Bernard Oscar Zike passed away on the afternoon of May 23 at Maine Medical Center, from complications after a bicycle accident.

He was born in Brooklyn, N.Y. on June 13, shortly before his identical twin brother. Graduating from Brooklyn College, he then went on to pick up a master’s degree at Connecticut College and set about applying that degree teaching science at the high school level in New Haven, Conn. While there he met and married Lysbeth Andrews.

In 1977, Bernard established his own business, Able to Cane, picking up the rare skills of caning, rushing, and weaving of reed and splint for chair and furniture repair as he went along. In 1986, the small family moved to Maine, settling in Warren, where he set about remodeling his “older” house practically from the ground up with the assistance and guidance from his friend, Robert Littlehale. Able to Cane continued to thrive in his new shop, complete with wood stove, his favorite source of heat. An avid bicyclist, he peddled his old Raleigh all over town.

At the end of 2004, he and his newer companion in life, Marion, purchased a multiunit in Portland, allowing for a second location for the business and immediate access to the advantages of city living. By 2016, they downsized to a small home in Portland, and set up shop in the wood-paneled garage, with another wood stove. Though he did trade the Raleigh for an electric bike, he still managed to bike almost every day, rain, snow or shine, and took great joy in making the rounds of Harbor Fish, Trader Joe’s and Whole Foods frequently, with green side baskets brimming full of seafood, fruits and vegetables.

How to describe Bernard…. his son, Nathaniel, says stubborn but very loving. Bernard often said that being a father was the best job he ever had and was quite proud of his son. His niece, Penny, remembers him being kind and honest with a mischievous smile. His cousin, Norman, cites his optimism, sense of humor and kindness. It is true that he never looked down, his eyes were always forward even if his feet got misplaced from time to time. He had the wry New Yorker take on life and could quote Seinfeld episodes. His compassion for the less-than-fortunate vibrated deep in his NPR- listening soul. Being his own boss meant never having to wear a watch and living life at his own pace. His deep but soft voice, infused with the traditional Brooklyn accent, will be sorely missed.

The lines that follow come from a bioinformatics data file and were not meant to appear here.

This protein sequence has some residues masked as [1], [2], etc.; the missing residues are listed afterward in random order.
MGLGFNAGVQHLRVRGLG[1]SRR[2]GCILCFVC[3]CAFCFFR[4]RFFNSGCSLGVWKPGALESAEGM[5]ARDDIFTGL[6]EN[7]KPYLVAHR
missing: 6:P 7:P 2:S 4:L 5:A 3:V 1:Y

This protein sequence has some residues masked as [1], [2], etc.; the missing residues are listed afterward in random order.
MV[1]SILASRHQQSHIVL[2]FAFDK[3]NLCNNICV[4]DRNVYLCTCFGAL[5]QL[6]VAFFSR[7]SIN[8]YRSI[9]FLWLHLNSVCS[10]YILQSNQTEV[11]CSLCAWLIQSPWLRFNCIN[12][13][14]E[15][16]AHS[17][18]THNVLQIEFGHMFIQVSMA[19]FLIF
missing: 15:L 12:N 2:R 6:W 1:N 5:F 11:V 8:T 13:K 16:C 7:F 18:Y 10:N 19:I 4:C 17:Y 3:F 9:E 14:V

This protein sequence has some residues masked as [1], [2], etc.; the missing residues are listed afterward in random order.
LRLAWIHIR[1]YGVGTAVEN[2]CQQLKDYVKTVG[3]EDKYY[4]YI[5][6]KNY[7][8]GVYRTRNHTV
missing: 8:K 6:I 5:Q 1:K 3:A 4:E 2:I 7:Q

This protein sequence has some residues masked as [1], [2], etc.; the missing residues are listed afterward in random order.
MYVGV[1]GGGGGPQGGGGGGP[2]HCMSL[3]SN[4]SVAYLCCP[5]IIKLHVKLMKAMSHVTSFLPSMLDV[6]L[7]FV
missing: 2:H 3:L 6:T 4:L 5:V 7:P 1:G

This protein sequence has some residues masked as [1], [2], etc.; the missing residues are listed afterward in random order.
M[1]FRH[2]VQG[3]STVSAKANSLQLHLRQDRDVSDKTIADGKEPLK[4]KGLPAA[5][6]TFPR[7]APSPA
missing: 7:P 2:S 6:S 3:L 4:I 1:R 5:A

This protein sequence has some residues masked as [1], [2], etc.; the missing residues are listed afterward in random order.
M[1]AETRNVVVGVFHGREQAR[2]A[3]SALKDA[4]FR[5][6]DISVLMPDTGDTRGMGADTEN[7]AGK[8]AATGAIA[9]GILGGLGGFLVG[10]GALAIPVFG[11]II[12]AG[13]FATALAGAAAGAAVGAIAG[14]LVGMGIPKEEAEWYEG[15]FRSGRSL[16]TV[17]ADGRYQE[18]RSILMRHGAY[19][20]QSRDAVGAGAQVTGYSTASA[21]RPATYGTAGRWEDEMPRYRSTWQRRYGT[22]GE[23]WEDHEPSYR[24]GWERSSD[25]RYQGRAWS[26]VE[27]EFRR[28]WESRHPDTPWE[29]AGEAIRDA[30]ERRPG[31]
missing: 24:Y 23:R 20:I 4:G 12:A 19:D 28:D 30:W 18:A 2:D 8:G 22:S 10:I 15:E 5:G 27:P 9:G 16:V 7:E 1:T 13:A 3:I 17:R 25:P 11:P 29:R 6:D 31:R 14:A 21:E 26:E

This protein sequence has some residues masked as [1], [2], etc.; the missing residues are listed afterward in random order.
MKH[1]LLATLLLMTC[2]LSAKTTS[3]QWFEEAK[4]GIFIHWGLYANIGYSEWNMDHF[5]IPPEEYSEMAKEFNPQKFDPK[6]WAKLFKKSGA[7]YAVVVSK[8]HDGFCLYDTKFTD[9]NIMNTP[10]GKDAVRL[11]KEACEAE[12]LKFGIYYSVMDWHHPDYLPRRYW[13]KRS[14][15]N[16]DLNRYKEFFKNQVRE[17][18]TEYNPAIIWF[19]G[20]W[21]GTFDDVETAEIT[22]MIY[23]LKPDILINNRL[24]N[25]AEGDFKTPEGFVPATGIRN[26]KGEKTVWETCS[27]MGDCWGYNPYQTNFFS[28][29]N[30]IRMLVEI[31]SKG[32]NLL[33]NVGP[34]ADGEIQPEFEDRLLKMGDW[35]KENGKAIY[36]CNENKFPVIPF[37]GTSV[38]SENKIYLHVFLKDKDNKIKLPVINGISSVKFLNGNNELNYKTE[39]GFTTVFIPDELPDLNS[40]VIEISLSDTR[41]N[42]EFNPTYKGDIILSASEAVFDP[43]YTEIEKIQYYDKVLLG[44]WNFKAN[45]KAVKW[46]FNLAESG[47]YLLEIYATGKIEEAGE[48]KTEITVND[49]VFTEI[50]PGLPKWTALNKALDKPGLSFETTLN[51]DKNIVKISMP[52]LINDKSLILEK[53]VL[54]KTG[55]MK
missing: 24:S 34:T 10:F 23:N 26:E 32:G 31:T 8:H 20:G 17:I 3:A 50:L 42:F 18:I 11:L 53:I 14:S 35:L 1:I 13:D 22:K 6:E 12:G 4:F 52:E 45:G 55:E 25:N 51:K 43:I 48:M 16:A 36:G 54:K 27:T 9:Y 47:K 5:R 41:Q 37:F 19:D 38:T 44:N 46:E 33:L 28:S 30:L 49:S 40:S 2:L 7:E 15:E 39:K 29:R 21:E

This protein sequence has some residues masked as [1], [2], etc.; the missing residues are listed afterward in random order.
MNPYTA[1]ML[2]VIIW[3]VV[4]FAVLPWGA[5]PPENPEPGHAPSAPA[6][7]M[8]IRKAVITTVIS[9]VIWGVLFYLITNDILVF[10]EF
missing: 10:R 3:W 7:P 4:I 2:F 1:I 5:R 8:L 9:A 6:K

He is survived by his son, Nathaniel Zike, and his daughter-in-law, Lauren; his partner, Marion Puglisi; sister, Skippy Lober and her three children, Michael Lober, Penny Marcus and Jon Lober and their families; his former wife, Lysbeth Andrews; sister-in-law, Debbie Zike; as well as cousins, nieces, and nephews.

A celebration of life will come at a later time. When thinking about Bernard, please picture him riding a bike down the road with a big smile on his face.